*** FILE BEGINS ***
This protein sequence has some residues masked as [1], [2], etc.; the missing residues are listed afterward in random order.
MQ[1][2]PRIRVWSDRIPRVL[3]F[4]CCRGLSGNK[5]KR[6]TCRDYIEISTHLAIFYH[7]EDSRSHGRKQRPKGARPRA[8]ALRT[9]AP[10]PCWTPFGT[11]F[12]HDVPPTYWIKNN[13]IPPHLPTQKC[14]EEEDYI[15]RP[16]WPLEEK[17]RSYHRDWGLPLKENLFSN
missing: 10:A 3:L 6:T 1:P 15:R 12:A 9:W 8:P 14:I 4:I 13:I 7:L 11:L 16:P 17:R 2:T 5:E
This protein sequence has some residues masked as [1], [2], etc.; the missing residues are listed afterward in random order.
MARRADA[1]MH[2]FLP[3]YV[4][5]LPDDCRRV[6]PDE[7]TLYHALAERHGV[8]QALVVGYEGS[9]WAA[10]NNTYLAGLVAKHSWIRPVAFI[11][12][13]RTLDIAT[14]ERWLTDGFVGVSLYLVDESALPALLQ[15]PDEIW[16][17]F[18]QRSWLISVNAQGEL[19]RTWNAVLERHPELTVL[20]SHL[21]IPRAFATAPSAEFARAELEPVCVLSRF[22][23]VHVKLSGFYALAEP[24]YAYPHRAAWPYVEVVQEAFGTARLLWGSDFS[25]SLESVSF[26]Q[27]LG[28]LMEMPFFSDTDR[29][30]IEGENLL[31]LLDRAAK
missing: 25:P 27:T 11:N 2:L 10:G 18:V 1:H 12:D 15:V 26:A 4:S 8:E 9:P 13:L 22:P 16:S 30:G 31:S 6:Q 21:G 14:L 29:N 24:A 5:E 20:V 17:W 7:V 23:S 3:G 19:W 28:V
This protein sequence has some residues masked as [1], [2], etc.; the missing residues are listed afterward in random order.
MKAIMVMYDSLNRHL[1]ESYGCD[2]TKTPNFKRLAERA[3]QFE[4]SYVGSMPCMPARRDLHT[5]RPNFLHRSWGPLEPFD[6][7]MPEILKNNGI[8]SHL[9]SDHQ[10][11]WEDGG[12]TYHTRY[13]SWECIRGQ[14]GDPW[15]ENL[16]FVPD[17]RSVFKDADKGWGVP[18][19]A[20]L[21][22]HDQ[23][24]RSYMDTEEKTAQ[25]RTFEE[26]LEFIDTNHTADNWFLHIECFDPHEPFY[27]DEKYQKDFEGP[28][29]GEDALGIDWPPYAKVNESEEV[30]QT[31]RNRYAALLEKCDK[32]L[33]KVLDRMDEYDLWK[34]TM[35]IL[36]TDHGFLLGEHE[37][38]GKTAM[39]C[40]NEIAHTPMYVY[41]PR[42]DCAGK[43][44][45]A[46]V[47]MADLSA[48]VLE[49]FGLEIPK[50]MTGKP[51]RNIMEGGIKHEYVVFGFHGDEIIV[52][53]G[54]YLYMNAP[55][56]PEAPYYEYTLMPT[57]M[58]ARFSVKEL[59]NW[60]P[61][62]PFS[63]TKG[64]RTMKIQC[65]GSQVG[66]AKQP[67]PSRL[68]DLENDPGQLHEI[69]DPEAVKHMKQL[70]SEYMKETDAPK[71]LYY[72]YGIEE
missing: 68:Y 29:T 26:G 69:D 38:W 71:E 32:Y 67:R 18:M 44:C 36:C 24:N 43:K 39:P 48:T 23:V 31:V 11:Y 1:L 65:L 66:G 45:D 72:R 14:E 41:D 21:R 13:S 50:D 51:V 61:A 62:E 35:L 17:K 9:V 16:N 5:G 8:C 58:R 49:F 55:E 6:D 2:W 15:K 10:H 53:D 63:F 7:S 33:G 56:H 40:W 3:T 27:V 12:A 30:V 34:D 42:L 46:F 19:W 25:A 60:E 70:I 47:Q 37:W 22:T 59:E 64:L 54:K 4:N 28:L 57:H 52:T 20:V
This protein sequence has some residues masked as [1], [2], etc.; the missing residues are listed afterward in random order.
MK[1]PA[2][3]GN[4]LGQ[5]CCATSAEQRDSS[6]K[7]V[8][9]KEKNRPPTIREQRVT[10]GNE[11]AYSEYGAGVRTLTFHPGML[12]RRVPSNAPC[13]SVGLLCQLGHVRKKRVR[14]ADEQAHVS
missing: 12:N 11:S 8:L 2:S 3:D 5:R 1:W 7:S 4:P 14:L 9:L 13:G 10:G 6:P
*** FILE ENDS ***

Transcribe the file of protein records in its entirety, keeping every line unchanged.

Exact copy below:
This protein sequence has some residues masked as [1], [2], etc.; the missing residues are listed afterward in random order.
MQ[1][2]PRIRVWSDRIPRVL[3]F[4]CCRGLSGNK[5]KR[6]TCRDYIEISTHLAIFYH[7]EDSRSHGRKQRPKGARPRA[8]ALRT[9]AP[10]PCWTPFGT[11]F[12]HDVPPTYWIKNN[13]IPPHLPTQKC[14]EEEDYI[15]RP[16]WPLEEK[17]RSYHRDWGLPLKENLFSN
missing: 10:A 3:L 6:T 1:P 15:R 12:A 9:W 8:P 14:I 4:I 13:I 7:L 11:L 16:P 17:R 2:T 5:E
This protein sequence has some residues masked as [1], [2], etc.; the missing residues are listed afterward in random order.
MARRADA[1]MH[2]FLP[3]YV[4][5]LPDDCRRV[6]PDE[7]TLYHALAERHGV[8]QALVVGYEGS[9]WAA[10]NNTYLAGLVAKHSWIRPVAFI[11][12][13]RTLDIAT[14]ERWLTDGFVGVSLYLVDESALPALLQ[15]PDEIW[16][17]F[18]QRSWLISVNAQGEL[19]RTWNAVLERHPELTVL[20]SHL[21]IPRAFATAPSAEFARAELEPVCVLSRF[22][23]VHVKLSGFYALAEP[24]YAYPHRAAWPYVEVVQEAFGTARLLWGSDFS[25]SLESVSF[26]Q[27]LG[28]LMEMPFFSDTDR[29][30]IEGENLL[31]LLDRAAK
missing: 25:P 27:T 11:N 2:L 10:G 18:V 1:H 12:D 15:V 26:A 4:S 8:E 9:P 13:L 22:P 16:S 30:G 31:S 6:Q 21:G 14:L 29:N 24:A 5:E 20:V 17:W 7:V 23:S 3:G 19:W 28:V
This protein sequence has some residues masked as [1], [2], etc.; the missing residues are listed afterward in random order.
MKAIMVMYDSLNRHL[1]ESYGCD[2]TKTPNFKRLAERA[3]QFE[4]SYVGSMPCMPARRDLHT[5]RPNFLHRSWGPLEPFD[6][7]MPEILKNNGI[8]SHL[9]SDHQ[10][11]WEDGG[12]TYHTRY[13]SWECIRGQ[14]GDPW[15]ENL[16]FVPD[17]RSVFKDADKGWGVP[18][19]A[20]L[21][22]HDQ[23][24]RSYMDTEEKTAQ[25]RTFEE[26]LEFIDTNHTADNWFLHIECFDPHEPFY[27]DEKYQKDFEGP[28][29]GEDALGIDWPPYAKVNESEEV[30]QT[31]RNRYAALLEKCDK[32]L[33]KVLDRMDEYDLWK[34]TM[35]IL[36]TDHGFLLGEHE[37][38]GKTAM[39]C[40]NEIAHTPMYVY[41]PR[42]DCAGK[43][44][45]A[46]V[47]MADLSA[48]VLE[49]FGLEIPK[50]MTGKP[51]RNIMEGGIKHEYVVFGFHGDEIIV[52][53]G[54]YLYMNAP[55][56]PEAPYYEYTLMPT[57]M[58]ARFSVKEL[59]NW[60]P[61][62]PFS[63]TKG[64]RTMKIQC[65]GSQVG[66]AKQP[67]PSRL[68]DLENDPGQLHEI[69]DPEAVKHMKQL[70]SEYMKETDAPK[71]LYY[72]YGIEE
missing: 68:Y 29:T 26:G 69:D 38:W 71:E 32:Y 67:R 18:M 44:C 36:C 24:N 43:K 39:P 48:T 23:V 31:V 11:Y 1:L 65:L 66:G 45:D 72:R 14:E 41:D 21:R 13:S 50:D 51:V 61:A 62:E 35:L 17:K 9:V 16:N 5:G 8:C 58:R 49:F 55:E 6:D 2:W 15:K 10:H 53:D 63:F 7:S 33:G 56:H 40:W 3:T 27:V 12:A 30:V 34:D 42:L 46:F 19:W 25:A 60:E 70:I 47:Q 37:W 22:T 59:E 64:L 54:K 4:N 28:L 57:H 52:T 20:V
This protein sequence has some residues masked as [1], [2], etc.; the missing residues are listed afterward in random order.
MK[1]PA[2][3]GN[4]LGQ[5]CCATSAEQRDSS[6]K[7]V[8][9]KEKNRPPTIREQRVT[10]GNE[11]AYSEYGAGVRTLTFHPGML[12]RRVPSNAPC[13]SVGLLCQLGHVRKKRVR[14]ADEQAHVS
missing: 12:N 11:S 8:L 2:S 3:D 5:R 1:W 7:S 4:P 14:L 9:L 13:G 10:G 6:P